1Ultrasound Division, GE Healthcare, 2Department of Gastroenterology and Hepatology, Toho University Omori Medical Center, 3Department of Clinical Functional Physiology, Toho University Omori Medical Center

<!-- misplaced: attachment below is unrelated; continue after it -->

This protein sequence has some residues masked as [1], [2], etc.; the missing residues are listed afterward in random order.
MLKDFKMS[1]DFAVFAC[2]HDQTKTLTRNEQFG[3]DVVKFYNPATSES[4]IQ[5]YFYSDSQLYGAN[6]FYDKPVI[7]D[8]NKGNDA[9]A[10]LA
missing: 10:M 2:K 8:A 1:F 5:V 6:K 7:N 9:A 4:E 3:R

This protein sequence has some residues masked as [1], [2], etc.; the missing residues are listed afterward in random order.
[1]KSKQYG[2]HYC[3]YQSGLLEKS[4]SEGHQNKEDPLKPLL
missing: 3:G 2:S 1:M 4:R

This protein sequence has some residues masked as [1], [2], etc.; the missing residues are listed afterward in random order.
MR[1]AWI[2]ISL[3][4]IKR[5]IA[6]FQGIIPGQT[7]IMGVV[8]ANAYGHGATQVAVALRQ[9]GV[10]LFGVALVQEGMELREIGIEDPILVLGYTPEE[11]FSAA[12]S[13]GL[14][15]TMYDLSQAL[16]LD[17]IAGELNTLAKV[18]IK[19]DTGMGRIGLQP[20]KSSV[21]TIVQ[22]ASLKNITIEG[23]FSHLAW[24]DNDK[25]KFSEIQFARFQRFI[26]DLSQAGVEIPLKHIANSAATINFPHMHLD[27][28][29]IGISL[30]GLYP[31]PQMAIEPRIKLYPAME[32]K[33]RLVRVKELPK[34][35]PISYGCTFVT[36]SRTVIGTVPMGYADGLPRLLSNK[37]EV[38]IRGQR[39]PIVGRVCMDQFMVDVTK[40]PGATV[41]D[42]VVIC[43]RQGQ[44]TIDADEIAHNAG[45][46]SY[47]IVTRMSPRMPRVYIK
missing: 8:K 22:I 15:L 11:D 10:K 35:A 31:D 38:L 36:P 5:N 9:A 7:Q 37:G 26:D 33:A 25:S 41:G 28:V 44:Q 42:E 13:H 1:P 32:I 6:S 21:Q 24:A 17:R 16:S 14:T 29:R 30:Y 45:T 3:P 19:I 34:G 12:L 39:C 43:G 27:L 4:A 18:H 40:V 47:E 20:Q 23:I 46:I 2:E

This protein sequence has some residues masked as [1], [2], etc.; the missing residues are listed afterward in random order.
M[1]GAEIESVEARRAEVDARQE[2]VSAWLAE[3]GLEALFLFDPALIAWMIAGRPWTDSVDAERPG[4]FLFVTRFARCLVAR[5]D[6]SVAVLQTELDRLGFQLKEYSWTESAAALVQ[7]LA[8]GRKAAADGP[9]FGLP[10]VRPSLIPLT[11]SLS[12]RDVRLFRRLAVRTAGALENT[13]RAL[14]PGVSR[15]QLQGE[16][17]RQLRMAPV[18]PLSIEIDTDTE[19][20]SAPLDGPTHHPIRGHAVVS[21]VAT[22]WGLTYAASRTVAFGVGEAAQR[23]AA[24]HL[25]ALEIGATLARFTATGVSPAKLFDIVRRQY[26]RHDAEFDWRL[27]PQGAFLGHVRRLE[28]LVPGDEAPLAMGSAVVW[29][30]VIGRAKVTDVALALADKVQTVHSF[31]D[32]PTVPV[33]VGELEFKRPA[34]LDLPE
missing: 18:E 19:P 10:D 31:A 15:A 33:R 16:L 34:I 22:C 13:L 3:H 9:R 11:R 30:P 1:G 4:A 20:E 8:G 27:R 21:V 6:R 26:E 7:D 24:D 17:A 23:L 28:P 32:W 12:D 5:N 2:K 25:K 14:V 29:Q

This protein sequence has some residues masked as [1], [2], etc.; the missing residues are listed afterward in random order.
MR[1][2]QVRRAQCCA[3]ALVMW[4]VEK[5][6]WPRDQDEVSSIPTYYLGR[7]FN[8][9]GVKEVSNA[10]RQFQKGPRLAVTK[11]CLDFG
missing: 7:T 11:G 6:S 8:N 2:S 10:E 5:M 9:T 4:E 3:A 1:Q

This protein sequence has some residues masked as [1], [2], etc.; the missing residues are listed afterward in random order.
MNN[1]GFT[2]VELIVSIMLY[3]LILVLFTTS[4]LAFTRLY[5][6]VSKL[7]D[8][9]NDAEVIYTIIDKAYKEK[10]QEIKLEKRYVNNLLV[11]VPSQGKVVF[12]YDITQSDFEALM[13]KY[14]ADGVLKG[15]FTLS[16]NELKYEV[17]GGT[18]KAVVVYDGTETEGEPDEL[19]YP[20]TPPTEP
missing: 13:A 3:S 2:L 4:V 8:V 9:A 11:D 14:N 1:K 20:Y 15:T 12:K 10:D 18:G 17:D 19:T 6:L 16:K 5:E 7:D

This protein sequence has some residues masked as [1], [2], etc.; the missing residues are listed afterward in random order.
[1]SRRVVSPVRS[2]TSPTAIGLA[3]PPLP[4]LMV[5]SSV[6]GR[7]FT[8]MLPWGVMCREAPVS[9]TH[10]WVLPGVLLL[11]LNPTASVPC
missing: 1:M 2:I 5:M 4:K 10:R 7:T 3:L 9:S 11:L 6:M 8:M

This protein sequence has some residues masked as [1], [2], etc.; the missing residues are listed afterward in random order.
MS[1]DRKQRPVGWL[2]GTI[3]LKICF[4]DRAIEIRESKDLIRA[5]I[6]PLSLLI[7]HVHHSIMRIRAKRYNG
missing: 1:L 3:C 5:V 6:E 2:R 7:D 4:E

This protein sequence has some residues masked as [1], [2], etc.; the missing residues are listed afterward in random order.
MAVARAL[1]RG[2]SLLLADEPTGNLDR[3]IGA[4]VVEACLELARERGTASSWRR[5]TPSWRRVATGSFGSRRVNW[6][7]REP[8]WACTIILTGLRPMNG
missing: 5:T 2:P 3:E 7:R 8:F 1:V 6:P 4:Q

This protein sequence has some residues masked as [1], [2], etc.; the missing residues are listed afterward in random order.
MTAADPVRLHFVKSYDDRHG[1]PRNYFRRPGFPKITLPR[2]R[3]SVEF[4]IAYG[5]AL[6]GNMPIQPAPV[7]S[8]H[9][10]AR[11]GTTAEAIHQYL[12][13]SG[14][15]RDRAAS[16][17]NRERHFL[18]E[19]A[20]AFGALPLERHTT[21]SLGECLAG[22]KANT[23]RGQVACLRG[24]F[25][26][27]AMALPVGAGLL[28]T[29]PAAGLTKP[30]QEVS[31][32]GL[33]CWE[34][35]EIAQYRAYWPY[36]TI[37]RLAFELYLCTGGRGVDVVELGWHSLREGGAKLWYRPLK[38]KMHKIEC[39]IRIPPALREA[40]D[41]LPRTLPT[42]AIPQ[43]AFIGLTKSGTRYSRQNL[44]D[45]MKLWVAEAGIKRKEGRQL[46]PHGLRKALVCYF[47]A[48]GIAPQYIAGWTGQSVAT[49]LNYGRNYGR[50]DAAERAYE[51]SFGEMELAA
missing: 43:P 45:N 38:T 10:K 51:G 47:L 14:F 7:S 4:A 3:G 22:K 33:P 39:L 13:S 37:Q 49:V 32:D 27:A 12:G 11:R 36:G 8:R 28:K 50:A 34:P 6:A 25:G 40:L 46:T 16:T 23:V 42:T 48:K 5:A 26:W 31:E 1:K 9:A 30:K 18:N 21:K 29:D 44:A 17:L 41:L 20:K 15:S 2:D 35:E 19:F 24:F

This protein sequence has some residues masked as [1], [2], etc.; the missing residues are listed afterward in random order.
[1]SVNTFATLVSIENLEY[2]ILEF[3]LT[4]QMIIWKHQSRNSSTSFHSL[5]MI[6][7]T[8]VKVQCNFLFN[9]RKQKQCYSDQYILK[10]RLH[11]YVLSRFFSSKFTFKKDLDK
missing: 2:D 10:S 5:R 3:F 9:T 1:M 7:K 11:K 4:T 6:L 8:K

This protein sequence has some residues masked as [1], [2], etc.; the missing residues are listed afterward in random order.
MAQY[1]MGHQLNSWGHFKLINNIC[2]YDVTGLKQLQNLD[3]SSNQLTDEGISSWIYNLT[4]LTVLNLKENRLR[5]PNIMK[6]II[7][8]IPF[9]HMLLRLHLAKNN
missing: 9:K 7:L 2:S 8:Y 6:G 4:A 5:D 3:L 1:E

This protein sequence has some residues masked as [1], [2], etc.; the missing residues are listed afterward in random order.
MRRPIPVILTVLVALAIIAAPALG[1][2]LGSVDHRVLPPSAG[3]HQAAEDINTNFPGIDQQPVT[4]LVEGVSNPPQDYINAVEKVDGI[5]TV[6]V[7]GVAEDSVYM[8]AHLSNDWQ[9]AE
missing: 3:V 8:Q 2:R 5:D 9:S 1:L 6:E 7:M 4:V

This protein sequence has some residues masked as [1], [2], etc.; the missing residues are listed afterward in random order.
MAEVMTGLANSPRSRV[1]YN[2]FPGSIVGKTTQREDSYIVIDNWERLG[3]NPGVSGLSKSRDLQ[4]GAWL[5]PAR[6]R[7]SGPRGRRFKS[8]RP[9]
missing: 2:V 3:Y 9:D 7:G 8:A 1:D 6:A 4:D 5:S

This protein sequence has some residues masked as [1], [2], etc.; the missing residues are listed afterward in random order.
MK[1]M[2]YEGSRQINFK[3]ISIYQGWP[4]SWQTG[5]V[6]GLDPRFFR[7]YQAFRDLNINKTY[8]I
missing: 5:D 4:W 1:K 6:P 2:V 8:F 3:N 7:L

Purpose: To elucidate the mechanism behind the so-called “bamboo blind” sign frequently observed on B-mode images as multiple low-echoic lines in nonalcoholic steatohepatitis and highly fatty liver cases. Subjects and Methods: Six types of acoustic shadowing artifacts that might be the cause of the bamboo blind sign were defined. B-mode images were acquired for 21 fatty liver cases (inc. 9 highly fatty liver cases). The cases were then pathologically diagnosed. A phantom experiment was also performed to investigate whether the refraction occurs due to the gap of sound velocity between two different media. Results and Discussion: The mechanism of the bamboo blind sign corresponded well to the acoustic shadowing from small vessels in the liver. The phantom experiment validated the same phenomenon at a larger gap in sound velocity, which can be regarded as the same level as that in highly fatty liver cases. Conclusion: The refraction between blood vessels and highly fatty liver parenchyma with decreased sound velocity is the dominant reason for the bamboo blind sign.